The Recycling Cycle New Methods, New Incentives

Florida is trashy. Literally. Every day, the people living in the Sunshine State produce hundreds of tons of trash—paper, plastic, organic, metal, glass...you name it.

Once all that garbage is carted away from their driveways and curbs, however, most people don’t give it much further thought. It has to go somewhere, though, and most often, it goes to landfills, transfer stations and treatment plants throughout Florida or onto trains and barges and sent even farther afield.

In denser urban areas where land is pricey and space is tight, it’s not surprising that the trash is taken far away from the inner city but that does not mean that city-dwellers and suburbanites alike shouldn’t care about the afterlife of their trash. Because while most everyone is happy to get their garbage off their hands, they tend to be less enthused about having those aforementioned landfills, transfer stations, or treatment facilities anywhere near their homes or communities.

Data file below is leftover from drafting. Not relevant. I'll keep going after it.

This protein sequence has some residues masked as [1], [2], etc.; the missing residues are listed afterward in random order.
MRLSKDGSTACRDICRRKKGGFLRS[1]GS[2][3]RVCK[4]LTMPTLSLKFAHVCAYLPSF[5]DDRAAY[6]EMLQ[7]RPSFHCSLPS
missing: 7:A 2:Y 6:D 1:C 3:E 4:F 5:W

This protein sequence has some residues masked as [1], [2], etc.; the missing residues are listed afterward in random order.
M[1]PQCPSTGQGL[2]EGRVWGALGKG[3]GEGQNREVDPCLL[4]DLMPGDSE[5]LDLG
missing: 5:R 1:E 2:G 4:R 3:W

It is incredibly important to know where your building or HOA’s garbage and recycling is going, and to educate yourself about new waste and recycling practices. After all, a landfill or processing center could be proposed to open near your neck of the woods—and landfills are one of the most potent contributors to global warming, responsible for 36 percent of all methane emissions in the United States. Or, perhaps a recycling hub could start in your own building’s basement. Or maybe you’ve got an electronic recycling box in your basement already (most big buildings already do). You should know about it.

A Patchwork Approach

As a state, Florida doesn’t have one singular trash collection system. Instead, each municipal area has a different place where their garbage goes and a different method of collection. In some counties, collection items are sorted by county workers and are hauled away by a private contractor. From there, any useful components are recovered and reused if possible. Everything else is sorted, shredded and recycled.

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